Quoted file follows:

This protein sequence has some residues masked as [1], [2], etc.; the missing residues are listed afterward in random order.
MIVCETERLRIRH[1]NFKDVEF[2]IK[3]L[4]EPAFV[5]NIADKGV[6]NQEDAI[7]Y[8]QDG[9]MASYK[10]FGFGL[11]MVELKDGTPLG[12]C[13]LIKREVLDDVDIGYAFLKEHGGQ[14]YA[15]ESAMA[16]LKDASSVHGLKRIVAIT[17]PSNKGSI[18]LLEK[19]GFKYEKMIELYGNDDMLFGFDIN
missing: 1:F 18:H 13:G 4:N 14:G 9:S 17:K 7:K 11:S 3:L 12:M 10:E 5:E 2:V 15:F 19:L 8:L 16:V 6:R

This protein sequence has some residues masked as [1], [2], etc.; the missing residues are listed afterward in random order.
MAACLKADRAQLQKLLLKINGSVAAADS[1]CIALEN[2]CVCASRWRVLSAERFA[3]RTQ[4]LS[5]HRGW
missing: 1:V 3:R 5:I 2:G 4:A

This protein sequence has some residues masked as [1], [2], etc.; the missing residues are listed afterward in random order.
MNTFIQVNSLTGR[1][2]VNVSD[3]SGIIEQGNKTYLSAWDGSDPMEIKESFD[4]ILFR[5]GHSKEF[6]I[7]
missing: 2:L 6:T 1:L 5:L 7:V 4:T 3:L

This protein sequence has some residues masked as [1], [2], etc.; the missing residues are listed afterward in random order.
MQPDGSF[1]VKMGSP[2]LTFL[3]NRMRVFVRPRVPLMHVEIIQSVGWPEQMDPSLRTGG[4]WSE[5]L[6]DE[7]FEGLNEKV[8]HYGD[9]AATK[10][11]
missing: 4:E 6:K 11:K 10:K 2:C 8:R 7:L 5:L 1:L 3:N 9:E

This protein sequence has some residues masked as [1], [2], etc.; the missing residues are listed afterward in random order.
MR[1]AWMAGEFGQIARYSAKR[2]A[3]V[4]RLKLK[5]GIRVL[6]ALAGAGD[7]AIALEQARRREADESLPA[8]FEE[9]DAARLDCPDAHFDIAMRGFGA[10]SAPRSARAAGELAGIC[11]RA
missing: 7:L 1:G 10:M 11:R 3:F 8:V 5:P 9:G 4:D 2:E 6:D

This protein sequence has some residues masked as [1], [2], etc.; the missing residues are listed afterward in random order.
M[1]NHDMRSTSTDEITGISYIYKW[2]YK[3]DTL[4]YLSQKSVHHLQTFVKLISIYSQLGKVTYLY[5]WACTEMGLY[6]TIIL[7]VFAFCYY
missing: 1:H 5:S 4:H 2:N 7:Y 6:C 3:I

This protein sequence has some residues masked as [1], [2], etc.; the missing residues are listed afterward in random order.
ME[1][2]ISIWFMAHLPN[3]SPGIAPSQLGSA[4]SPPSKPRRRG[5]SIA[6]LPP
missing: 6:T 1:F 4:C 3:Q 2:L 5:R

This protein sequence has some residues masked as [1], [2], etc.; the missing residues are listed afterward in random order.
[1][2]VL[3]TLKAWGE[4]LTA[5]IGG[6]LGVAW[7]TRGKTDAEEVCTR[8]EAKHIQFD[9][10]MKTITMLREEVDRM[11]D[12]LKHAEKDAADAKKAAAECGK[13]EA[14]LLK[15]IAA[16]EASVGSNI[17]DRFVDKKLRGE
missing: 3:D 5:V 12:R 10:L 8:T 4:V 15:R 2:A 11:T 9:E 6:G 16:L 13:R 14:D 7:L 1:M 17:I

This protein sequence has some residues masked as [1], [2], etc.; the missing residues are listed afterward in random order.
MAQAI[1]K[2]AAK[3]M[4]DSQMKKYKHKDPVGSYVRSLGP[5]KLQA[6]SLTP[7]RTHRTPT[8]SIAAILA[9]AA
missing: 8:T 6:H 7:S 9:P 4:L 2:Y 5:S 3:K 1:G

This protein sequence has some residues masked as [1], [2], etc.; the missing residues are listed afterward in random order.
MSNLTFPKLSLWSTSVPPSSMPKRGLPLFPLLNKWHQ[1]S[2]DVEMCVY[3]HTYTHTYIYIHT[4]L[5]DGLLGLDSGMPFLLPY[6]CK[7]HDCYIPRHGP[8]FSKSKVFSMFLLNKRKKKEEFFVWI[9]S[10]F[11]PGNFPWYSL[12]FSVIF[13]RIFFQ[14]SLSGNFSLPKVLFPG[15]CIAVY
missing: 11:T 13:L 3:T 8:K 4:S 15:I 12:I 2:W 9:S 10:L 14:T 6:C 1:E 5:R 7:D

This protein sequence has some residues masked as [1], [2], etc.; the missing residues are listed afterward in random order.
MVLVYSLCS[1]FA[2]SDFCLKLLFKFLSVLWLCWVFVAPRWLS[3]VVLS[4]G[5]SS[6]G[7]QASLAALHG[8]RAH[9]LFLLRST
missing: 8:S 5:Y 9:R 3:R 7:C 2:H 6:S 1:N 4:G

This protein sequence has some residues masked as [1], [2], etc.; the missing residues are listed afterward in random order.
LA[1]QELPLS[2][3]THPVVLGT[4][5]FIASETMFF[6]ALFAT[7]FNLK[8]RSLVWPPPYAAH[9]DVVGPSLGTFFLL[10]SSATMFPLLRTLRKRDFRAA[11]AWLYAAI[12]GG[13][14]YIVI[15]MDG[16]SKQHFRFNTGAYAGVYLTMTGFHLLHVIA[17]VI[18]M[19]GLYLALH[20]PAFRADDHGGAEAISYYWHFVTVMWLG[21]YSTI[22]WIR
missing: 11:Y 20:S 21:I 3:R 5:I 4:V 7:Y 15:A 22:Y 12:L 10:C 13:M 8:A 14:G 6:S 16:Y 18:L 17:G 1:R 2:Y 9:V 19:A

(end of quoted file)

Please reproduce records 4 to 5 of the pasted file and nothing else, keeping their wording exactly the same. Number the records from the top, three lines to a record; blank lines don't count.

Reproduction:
This protein sequence has some residues masked as [1], [2], etc.; the missing residues are listed afterward in random order.
MQPDGSF[1]VKMGSP[2]LTFL[3]NRMRVFVRPRVPLMHVEIIQSVGWPEQMDPSLRTGG[4]WSE[5]L[6]DE[7]FEGLNEKV[8]HYGD[9]AATK[10][11]
missing: 4:E 6:K 11:K 10:K 2:C 8:R 7:L 5:L 1:L 3:N 9:E

This protein sequence has some residues masked as [1], [2], etc.; the missing residues are listed afterward in random order.
MR[1]AWMAGEFGQIARYSAKR[2]A[3]V[4]RLKLK[5]GIRVL[6]ALAGAGD[7]AIALEQARRREADESLPA[8]FEE[9]DAARLDCPDAHFDIAMRGFGA[10]SAPRSARAAGELAGIC[11]RA
missing: 7:L 1:G 10:M 11:R 3:F 8:V 5:P 9:G 4:D 2:E 6:D